Sometimes, even in-season tomatoes need a little help. By "help," I mean "heat."
Cooking fresh tomatoes brings out their best qualities -- juiciness, sweetness, tenderness -- and minimizes graininess. Cooking is an absolute must for winter tomatoes -- a January Roma cannot possibly taste good raw, no matter where it's from or how it's been grown -- but all but the best summer tomatoes can benefit from being cooked. (The best can't be improved upon.)
The trick is to keep the heat high and the cooking time short -- slow, low-heat cooking is ideal for tomato sauce, but it robs fresh tomatoes of their bright flavor and succulent texture.
Often, it's worth it to remove the seeds from tomatoes before cooking, especially if there are lots of them; the pulpy, gelatinous liquid in which the seeds are suspended can get a little messy during cooking. Luckily, seeding is easy: Cut the tomato in half horizontally (around the equator) and shake and squeeze out the seeds, using your fingers or a spoon to help get the job done if necessary. If you want to keep some of the tomato's flavorful juice to use during cooking, seed it over a strainer set over the bowl.
I rarely bother to peel tomatoes before I cook them, but occasionally it's a good idea -- pieces of tomato skin detach from the flesh and curl up when cooked, which bothers some people. Sometimes it's easy to remove tomato skin after cooking (as with the grilled tomato recipe here), but other times (like if you're chopping tomatoes finely to make tomato sauce or tomato soup) it makes more sense to peel them ahead of time: Bring a large pot of water to a boil and fill a large bowl with ice water. Cut a small "X" into the end of the tomato opposite the core, drop each tomato into the boiling water, and leave it there for just 10 to 30 seconds. (The idea is to apply enough heat to loosen the skin, not to cook the tomato -- the flesh should remain raw.) Fish the tomatoes out with a slotted spoon, transfer to the ice water to cool them down, then peel with your fingers or a paring knife -- the skin should come off easily.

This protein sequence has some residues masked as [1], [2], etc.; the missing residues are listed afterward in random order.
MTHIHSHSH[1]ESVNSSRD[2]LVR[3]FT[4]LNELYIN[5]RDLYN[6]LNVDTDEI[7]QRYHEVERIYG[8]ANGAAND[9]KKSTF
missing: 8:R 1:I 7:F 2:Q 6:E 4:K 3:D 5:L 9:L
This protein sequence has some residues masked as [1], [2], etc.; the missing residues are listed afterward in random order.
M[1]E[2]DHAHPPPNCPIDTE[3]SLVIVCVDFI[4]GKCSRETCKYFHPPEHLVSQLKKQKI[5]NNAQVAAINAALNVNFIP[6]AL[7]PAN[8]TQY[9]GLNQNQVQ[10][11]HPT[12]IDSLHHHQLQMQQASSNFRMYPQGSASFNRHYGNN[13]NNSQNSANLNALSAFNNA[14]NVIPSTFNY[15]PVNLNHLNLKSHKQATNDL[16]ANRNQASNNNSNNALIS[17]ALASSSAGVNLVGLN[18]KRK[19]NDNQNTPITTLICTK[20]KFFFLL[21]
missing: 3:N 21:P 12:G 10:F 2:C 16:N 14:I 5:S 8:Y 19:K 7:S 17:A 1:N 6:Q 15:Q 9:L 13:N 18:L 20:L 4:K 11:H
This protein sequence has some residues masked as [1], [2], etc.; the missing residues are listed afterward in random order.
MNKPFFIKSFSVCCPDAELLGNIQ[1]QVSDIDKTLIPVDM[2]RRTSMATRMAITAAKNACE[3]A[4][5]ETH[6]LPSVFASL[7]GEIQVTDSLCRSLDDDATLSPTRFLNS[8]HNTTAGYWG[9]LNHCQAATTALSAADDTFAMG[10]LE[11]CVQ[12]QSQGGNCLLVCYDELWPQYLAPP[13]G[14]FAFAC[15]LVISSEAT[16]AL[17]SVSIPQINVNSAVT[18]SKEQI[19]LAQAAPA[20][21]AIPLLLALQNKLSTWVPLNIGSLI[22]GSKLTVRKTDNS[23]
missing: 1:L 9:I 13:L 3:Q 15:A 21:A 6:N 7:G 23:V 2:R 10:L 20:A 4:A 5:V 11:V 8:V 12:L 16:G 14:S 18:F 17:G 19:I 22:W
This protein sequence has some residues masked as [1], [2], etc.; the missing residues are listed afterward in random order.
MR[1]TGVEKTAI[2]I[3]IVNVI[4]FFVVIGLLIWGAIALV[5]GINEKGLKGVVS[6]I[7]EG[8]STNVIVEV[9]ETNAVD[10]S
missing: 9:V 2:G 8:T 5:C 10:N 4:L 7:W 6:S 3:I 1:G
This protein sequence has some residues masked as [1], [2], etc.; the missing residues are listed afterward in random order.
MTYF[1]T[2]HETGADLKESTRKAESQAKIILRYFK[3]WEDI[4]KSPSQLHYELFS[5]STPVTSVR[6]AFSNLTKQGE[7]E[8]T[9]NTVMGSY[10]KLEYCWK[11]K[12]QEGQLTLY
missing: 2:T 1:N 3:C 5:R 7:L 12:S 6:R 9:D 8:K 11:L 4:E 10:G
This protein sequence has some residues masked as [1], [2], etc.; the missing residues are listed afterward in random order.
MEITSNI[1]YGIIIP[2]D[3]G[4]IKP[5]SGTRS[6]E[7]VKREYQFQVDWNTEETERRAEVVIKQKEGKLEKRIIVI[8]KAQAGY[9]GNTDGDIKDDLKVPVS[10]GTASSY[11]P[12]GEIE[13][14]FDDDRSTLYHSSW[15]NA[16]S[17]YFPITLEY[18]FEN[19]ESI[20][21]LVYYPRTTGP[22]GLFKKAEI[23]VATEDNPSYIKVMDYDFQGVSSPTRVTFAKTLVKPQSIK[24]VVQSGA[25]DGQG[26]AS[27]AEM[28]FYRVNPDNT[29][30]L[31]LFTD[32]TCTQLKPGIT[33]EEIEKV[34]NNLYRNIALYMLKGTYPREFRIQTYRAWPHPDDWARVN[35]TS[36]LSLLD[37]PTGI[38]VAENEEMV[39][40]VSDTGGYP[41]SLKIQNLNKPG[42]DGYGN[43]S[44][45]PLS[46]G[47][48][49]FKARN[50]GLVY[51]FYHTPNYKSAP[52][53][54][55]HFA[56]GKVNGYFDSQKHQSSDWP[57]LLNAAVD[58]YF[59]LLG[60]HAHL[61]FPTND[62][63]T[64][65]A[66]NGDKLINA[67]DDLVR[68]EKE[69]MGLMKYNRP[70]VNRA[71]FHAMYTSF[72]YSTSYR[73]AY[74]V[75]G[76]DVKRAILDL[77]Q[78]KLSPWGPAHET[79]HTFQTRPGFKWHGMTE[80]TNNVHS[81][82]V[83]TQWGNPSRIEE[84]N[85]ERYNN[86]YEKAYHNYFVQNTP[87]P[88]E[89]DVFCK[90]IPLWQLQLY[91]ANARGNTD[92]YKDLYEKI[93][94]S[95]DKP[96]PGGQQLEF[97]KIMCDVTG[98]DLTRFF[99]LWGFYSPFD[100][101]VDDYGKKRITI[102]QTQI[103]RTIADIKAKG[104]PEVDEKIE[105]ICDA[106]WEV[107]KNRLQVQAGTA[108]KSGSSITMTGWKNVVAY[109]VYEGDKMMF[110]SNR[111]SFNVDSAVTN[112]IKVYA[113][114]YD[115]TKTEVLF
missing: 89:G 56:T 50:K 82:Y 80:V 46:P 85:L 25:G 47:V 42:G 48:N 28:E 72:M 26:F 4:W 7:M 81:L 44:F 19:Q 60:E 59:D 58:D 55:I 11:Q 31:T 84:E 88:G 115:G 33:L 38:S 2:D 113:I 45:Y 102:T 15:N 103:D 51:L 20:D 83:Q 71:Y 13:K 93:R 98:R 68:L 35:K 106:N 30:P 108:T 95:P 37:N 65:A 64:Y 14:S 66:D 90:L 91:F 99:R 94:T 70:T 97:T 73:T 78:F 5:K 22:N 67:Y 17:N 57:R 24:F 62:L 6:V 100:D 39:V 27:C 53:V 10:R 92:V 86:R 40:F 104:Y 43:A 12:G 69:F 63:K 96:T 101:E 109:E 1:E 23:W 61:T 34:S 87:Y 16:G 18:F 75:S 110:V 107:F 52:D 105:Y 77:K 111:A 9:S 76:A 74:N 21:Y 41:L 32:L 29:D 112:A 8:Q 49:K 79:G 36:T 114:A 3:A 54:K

My favorite ways to cook ripe tomatoes, however, requires virtually no prep -- just slicing (thickly, not thinly) and brushing with oil. Transfer the slices to a hot grill and let them get lightly charred on both sides. The process takes just a few minutes (once the grill is hot), and the results are spectacular. Sprinkled with pimentón (smoked paprika) and garnished with sherry vinegar, almonds, and parsley, these tomatoes take on a Spanish character, but you can change up the flavor profile of grilled tomatoes as you like: Even if you season them with just salt, pepper, and some chopped fresh herbs, they'll be delicious. (You can also broil them instead of grilling, though the results are not quite as good.)
The other two cooked-tomato recipes here are more substantial main dishes. The first is a homemade fresh-tomato pizza that's perfect for summer, because it doesn't require turning the oven on. Instead, you fry rounds of dough in a skillet filmed with olive oil, which makes the crust deeply golden and crispy. The tomatoes are only briefly cooked on top of the crust -- just long enough to heat them through and soften them. The other recipe combines lean white fish and tomatoes in foil packages, which are then transferred to the oven and cooked just long enough for the fish to steam in the liquid of the tomatoes. The results are light, subtle, very juicy and perfect served with good bread and a green salad.